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Training the Brain-Injured Client in Behavioral Self-Management Skills

  • James Malec
Chapter
Part of the Applied Clinical Psychology book series (NSSB)

Abstract

Treatments based on clinical experience are often developed initially from theoretical assumptions exemplifying the state of the art in related scientific fields. In an area where clinical treatment of behavioral disorders following brain injury may occur without reference to the incompletely understood complex of relationships among behavioral/affective, neurological, and neuropsychological processes involved, a clear statement of assumptions on which behavioral treatments of the brain-injured are based is important. A behavior therapist, for instance, may recommend treatment for a brain-injured client based on the assumption that deviant behavior is learned and can be unlearned, but may fail to assess the effects of brain injury on the client’s learning abilities. A psychiatrist may recommend psychopharmacotherapy indicated by the presence of psychoticlike symptoms while failing to appreciate the way in which brain injury may have altered the neurochemical substrate on which therapeutic chemicals are layered. A rehabilitation counselor may fail to recognize a brain-injured client’s inability to perceive body schema and to function accurately and may thus incorrectly assume that, as for a spinal cord-injured person or an amputee, the brain-injured patient’s emotional lability is in reaction to perceived loss of physical abilities.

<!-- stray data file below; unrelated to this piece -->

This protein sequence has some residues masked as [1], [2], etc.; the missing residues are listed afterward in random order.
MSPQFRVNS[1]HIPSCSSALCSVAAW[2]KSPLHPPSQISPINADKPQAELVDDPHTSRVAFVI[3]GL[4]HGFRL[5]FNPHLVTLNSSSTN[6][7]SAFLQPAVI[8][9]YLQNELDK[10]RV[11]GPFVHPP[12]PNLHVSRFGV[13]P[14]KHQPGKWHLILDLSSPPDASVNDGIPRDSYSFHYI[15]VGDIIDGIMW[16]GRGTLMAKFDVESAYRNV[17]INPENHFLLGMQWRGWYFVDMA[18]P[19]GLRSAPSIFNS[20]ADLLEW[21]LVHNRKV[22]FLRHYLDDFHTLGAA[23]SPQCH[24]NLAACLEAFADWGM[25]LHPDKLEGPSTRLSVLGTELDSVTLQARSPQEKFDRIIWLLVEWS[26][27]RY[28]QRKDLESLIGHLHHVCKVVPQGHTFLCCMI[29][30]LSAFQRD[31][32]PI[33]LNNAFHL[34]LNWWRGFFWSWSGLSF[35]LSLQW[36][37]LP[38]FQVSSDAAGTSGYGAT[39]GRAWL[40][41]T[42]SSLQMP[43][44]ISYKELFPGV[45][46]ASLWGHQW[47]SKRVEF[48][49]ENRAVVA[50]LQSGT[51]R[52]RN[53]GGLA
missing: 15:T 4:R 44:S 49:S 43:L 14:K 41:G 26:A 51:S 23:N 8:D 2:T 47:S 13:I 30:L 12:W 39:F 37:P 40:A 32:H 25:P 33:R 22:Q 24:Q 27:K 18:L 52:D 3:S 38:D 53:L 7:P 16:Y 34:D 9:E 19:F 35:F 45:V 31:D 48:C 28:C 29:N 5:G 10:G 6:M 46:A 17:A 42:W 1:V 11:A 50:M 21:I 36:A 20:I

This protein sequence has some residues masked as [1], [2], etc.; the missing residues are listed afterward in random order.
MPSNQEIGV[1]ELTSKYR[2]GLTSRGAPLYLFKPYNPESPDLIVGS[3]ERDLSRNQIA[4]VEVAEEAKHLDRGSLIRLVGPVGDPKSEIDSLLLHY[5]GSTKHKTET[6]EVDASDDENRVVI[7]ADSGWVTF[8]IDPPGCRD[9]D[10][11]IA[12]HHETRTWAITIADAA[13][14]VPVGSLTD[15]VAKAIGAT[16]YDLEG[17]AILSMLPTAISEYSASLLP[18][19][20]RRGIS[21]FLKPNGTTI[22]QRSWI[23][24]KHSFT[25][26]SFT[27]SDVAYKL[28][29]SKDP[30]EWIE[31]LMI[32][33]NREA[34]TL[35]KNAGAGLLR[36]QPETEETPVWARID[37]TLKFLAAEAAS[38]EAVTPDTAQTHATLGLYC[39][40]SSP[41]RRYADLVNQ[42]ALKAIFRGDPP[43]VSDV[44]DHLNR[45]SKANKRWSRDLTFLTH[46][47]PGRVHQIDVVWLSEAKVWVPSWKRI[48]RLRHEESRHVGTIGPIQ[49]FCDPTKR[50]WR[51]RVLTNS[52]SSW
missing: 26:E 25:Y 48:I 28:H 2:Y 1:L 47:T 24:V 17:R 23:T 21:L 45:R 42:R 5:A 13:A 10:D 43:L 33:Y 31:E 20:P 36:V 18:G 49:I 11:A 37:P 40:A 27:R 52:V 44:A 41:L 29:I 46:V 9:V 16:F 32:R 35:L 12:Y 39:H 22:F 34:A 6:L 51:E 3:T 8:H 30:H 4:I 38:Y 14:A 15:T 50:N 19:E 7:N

Keywords

Behavioral Disturbance Cognitive Disability Closed Head Injury Behavioral Rule Verbal Mediation 
These keywords were added by machine and not by the authors. This process is experimental and the keywords may be updated as the learning algorithm improves.

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Copyright information

© Springer Science+Business Media New York 1984

Authors and Affiliations

  • James Malec
    • 1
  1. 1.Psychiatric and Behavioral MedicineMount Sinai Medical CenterMilwaukeeUSA

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